Sharing lessons learnt from Somali region around systems thinking in WASH and collaboration between organisations in the humanitarian-development-peace nexus.
Published on: 24/08/2020
Ahead of the World Water Week session ‘’Building Resilient WASH systems in Fragile Contexts: This Decade’s Challenge” presenter and co-convener Roel Blesgraaf of the Netherlands Red Cross is sharing his insights on WASH systems strengthening in Ethiopia.
Somali region, Ethiopia. Photo: Roel Blesgraaf, Netherlands Red Cross
Is it possible for a humanitarian organisation to adopt a systems approach for WASH in disaster-prone areas and amidst chronic crises? I asked myself this after several years of advisory work on water, sanitation and hygiene (WASH) projects in these contexts for the Netherlands Red Cross. Systems thinking for WASH has been receiving ample attention in the last years, for example last December Sanitation and Water for All and the Global WASH Cluster organised a meeting on this topic in Geneva. Still there is a lot to learn about the real-life challenges of adopting systems approaches to WASH in disaster-prone areas or conflict settings. In this blog, I share some of our dilemmas and lessons learnt in Somali region, Ethiopia, as a contribution to the ongoing conversation about systems approaches in WASH and collaboration between organisations in the humanitarian-development-peace nexus.
Somali region in Ethiopia, near the border with Djibouti, Somaliland and Kenya, is characterised by large dry plains and many people living a nomadic lifestyle. The area is vulnerable to several kinds of disasters: it faced severe drought (2017), heavy floods and internal conflict (2018 and 2020) and is now suffering from locust plagues and COVID-19. From 2014 until 2018, the Netherlands Red Cross (NLRC) worked on a Protracted Crisis Programme funded by the Dutch Ministry of Foreign Affairs, together with the Ethiopian Red Cross Society (ERCS), Wetlands International and the Red Cross Red Crescent Climate Centre in Somali region. The project aimed at strengthening the resilience of communities in three areas: food security, water security and Disaster Risk Reduction (DRR). After 2018, NLRC and ERCS continued to work in the same areas on smaller scale WASH projects. As we learnt by doing, and as became clear from the formal evaluations, it hadn’t been easy to work on all elements of the local WASH system (e.g. supporting institutions, regulation and water management) in this context. So, what were the most important challenges and lessons learnt?
The WASH activities in our programme were intrinsically linked to food security, health and DRR. While this holistic resilience approach was commendable, it proved difficult to engage and strengthen all relevant institutions and authorities at municipal, district and state level within the scope of the project. In addition, it was difficult to keep up with the activities of other humanitarian organisations working on the same topics in the region. Lastly, we realised that some of our activities were affected by the local political agenda. There was political pressure from regional level. This required diplomatic skills in addition to technical skills.
The prolonged drought in 2017 in Somali region caused a delay in many project activities. Authorities and organisations involved shifted their focus from a longer-term resilience approach to life-saving activities. Although perfectly understandable from a humanitarian perspective, it interfered with the long-term goals and planning made in our development programme. We learnt how important it is to have timely discussions around these tensions with partner organisations. We also learnt to adopt a monitoring framework that could accommodate a more flexible planning. When funding allows, we try to reserve a significant part of the budget of multi- annual projects in chronic crisis settings for contingency planning. This should allow us to respond quickly to emerging crises such as droughts or COVID-19.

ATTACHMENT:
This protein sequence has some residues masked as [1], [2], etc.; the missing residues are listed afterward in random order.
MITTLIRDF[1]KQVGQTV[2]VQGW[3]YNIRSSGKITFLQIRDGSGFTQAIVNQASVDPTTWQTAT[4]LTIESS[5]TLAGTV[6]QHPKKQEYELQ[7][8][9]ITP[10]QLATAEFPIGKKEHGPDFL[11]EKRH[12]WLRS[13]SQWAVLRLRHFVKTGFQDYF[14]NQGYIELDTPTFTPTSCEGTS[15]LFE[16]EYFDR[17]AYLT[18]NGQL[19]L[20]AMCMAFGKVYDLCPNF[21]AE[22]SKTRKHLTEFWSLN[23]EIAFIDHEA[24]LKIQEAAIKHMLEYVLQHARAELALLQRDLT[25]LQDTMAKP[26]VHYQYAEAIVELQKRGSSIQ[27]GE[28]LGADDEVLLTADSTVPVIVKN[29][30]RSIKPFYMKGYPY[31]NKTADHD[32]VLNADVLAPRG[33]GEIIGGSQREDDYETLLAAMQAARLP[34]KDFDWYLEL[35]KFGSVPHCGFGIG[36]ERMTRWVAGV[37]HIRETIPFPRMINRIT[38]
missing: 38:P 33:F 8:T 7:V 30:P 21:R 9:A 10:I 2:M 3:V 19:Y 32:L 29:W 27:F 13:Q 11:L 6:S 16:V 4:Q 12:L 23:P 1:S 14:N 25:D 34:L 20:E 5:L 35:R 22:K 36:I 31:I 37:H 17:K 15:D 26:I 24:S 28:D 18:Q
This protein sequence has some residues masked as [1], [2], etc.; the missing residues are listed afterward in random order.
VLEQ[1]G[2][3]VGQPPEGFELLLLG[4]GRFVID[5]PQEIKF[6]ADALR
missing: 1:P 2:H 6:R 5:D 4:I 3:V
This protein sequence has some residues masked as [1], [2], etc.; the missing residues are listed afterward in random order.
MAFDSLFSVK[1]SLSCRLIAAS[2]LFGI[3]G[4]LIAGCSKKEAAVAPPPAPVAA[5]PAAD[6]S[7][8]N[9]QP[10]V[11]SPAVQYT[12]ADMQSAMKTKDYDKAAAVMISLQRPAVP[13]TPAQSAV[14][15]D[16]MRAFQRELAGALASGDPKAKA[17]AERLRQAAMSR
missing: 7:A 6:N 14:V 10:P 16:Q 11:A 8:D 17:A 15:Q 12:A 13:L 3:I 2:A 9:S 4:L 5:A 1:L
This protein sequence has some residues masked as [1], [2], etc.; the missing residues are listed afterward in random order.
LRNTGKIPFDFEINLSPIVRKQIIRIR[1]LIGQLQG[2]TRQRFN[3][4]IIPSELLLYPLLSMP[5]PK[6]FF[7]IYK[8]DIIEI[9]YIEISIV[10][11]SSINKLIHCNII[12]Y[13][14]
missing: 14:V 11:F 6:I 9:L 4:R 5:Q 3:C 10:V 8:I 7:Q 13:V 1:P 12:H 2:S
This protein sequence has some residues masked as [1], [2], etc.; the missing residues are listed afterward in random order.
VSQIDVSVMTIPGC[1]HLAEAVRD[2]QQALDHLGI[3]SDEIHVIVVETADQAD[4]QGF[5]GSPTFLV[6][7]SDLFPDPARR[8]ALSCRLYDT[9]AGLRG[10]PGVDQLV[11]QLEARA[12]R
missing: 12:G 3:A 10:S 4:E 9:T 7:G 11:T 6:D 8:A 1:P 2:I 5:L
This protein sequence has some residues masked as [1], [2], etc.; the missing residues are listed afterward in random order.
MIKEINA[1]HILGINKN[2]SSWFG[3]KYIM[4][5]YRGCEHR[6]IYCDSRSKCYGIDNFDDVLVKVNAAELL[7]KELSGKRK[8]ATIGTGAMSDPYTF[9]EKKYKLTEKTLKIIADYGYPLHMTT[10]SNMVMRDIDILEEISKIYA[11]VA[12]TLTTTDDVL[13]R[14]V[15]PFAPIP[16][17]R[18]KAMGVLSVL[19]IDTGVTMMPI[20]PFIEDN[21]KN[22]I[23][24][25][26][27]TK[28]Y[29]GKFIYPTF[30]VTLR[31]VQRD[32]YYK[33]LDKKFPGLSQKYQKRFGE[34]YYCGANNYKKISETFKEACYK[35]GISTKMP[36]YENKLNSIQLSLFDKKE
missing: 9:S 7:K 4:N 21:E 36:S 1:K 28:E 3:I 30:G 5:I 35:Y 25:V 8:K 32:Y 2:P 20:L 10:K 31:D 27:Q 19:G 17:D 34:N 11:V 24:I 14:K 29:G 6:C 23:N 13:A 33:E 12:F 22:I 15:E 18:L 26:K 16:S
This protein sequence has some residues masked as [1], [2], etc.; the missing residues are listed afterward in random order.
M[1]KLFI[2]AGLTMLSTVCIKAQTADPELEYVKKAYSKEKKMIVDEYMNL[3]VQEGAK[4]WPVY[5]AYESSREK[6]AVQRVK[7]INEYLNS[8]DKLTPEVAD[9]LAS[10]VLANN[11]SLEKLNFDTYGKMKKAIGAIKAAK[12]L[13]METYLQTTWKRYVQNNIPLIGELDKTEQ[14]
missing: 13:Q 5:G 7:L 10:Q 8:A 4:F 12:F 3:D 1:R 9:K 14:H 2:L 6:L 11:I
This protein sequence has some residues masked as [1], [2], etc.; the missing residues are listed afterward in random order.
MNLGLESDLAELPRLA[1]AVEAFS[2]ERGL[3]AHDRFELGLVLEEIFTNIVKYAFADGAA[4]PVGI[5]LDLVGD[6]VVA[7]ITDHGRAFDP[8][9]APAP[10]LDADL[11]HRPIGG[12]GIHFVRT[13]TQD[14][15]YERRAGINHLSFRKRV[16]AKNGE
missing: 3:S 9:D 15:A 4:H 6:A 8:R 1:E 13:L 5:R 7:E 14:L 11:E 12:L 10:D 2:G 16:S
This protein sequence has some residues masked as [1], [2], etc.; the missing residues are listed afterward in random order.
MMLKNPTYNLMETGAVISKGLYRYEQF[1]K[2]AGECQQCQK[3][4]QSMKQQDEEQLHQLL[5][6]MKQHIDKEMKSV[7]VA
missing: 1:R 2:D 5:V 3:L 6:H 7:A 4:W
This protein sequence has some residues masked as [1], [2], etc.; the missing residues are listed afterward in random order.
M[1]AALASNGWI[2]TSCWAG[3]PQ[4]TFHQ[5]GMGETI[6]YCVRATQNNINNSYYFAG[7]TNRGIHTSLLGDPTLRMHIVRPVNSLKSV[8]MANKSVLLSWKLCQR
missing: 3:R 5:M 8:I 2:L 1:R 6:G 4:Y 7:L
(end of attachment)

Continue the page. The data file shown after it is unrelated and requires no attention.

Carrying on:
As part of the programme, our partners developed a comprehensive atlas of the area with essential information about ecological and physical conditions (see ‘Atlas of the Upper Fafan Catchment’). Such a strong knowledge base is essential for joint understanding and planning of activities. However, due to the short timeframe of the programme, activities already had to be implemented while the atlas was still being developed. Another challenge was engagement of the local communities in planning and adapting project activities. Although there was an extensive assessment involving local experts before the programme started, involvement of local communities was difficult during later stages of the programme. Contributing factors were among others security, local leadership and sharing of limited resources.
The above-mentioned examples highlight that a systems approach to WASH is certainly valuable, but challenging, in the context of a chronic crisis or in disaster-prone areas. Long-term thinking and working, while still ensuring flexibility, is essential, as well as collaboration between humanitarian and development agencies. But how to stimulate long-term thinking when most humanitarian funding lasts only for one year?
Fortunately, I see some donors understand these challenges and some have already responded to the need of longer-term funding for humanitarian organisations that work in chronic crises. I am happy to see these initiatives and believe systems thinking could help in addressing some of the above challenges. However, we will need more reflection from both development and humanitarian workers, in and outside the WASH sector to understand how to better work together and look for a joint way forward. These reflections should feed into the broader discussion on the humanitarian aid sector’s stalled “localisation” reforms.
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